return this[Math.floor(Math.random() * this.length)];
};

[1, 2, 3, 4].choose();
share|improve this answer
    
I prefer the second alternative. :-) –  marcospereira Sep 24 '08 at 12:41
    
ooh, I like extending adding the new array method! –  matt lohkamp Sep 27 '08 at 22:06

In lisp

(defun pick-random (set)
       (nth (random (length set)) set))
share|improve this answer
    
This only works for lists, right? With ELT it could work for any sequence. –  Ken Dec 20 '10 at 3:41

Unfortunately, this cannot be done efficiently (better than O(n)) in any standard set containers I know of.

This is odd, since it is very easy to add a randomized pick function to hash sets as well as binary sets. In a not to sparse hash set, you can try random entries, until you get a hit. For a binary tree, you can choose randomly between the left or right subtree, with a maximum of O(log2) steps. I've implemented a demo of the later below:

import random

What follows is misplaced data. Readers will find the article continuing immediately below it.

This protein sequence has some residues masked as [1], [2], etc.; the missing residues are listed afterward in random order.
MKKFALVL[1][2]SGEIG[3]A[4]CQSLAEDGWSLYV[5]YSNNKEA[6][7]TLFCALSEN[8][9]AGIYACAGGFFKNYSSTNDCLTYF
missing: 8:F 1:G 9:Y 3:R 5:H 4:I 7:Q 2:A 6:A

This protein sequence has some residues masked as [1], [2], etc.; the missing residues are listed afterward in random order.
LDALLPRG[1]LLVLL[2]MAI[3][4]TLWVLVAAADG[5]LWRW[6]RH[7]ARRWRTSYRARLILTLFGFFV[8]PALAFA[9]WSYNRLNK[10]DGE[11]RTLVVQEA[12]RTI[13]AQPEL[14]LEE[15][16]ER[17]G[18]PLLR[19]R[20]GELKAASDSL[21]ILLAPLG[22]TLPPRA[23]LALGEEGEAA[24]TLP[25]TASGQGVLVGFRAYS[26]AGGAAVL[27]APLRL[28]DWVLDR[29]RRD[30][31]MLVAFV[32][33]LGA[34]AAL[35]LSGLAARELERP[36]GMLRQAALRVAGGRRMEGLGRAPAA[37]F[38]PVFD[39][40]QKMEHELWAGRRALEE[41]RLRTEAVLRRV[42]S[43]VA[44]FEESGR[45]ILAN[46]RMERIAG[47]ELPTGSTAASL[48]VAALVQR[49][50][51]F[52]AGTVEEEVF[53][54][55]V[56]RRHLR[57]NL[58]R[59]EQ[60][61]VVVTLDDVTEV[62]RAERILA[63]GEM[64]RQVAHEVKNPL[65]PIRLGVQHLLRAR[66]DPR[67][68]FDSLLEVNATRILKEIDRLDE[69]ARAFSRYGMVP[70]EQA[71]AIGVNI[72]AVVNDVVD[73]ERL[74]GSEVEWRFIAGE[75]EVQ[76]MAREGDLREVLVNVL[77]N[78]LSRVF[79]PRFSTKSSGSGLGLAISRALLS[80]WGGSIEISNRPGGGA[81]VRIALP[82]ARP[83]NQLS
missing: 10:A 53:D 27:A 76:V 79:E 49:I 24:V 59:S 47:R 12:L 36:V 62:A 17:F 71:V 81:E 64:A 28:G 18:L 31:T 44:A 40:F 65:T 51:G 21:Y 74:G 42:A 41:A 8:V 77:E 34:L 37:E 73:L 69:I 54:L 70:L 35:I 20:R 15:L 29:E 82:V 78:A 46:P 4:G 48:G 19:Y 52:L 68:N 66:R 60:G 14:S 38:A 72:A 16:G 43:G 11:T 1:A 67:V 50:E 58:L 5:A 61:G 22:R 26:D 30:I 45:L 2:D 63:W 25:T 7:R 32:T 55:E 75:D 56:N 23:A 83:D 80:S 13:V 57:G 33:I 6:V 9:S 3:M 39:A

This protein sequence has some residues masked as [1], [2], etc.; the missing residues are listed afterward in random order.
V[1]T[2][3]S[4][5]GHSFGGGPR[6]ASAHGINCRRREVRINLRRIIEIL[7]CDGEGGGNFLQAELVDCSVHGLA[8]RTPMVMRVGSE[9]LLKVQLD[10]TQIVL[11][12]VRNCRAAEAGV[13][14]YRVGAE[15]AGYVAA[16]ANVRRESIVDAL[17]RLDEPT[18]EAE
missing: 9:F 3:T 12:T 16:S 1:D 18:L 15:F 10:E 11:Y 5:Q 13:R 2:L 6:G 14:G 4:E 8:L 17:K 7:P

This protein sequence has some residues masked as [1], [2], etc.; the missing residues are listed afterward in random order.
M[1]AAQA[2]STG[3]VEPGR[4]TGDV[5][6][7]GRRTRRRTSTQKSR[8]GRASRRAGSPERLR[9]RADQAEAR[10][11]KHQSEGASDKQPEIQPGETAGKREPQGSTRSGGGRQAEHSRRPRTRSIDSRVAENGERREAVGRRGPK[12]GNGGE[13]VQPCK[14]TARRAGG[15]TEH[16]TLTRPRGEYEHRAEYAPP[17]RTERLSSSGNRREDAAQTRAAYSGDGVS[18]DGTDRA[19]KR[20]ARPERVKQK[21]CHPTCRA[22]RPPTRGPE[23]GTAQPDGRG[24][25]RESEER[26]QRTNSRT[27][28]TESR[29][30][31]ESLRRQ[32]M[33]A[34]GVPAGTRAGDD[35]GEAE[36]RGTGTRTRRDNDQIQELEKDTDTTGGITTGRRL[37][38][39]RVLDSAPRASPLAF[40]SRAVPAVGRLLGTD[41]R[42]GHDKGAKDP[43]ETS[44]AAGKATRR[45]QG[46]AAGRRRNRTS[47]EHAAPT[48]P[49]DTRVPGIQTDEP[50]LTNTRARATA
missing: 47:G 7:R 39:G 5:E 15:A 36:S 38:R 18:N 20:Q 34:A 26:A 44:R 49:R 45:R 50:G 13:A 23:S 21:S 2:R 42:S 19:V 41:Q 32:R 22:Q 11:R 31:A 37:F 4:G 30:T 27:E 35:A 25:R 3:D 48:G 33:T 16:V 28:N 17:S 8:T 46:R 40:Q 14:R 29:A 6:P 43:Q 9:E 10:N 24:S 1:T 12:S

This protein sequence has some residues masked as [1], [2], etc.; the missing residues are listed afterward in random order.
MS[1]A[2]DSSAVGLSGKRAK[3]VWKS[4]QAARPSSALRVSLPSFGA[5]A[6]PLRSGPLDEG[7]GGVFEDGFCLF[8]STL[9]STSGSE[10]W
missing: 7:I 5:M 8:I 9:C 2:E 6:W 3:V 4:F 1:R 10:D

class Node:
    def __init__(self, object):
        self.object = object
        self.value = hash(object)
        self.size = 1
        self.a = self.b = None

class RandomSet:
    def __init__(self):
        self.top = None

    def add(self, object):
        """ Add any hashable object to the set.
            Notice: In this simple implementation you shouldn't add two
                    identical items. """
        new = Node(object)
        if not self.top: self.top = new
        else: self._recursiveAdd(self.top, new)
    def _recursiveAdd(self, top, new):
        top.size += 1
        if new.value < top.value:
            if not top.a: top.a = new
            else: self._recursiveAdd(top.a, new)
        else:
            if not top.b: top.b = new
            else: self._recursiveAdd(top.b, new)

    def pickRandom(self):
        """ Pick a random item in O(log2) time.
            Does a maximum of O(log2) calls to random as well. """
        return self._recursivePickRandom(self.top)
    def _recursivePickRandom(self, top):
        r = random.randrange(top.size)
        if r == 0: return top.object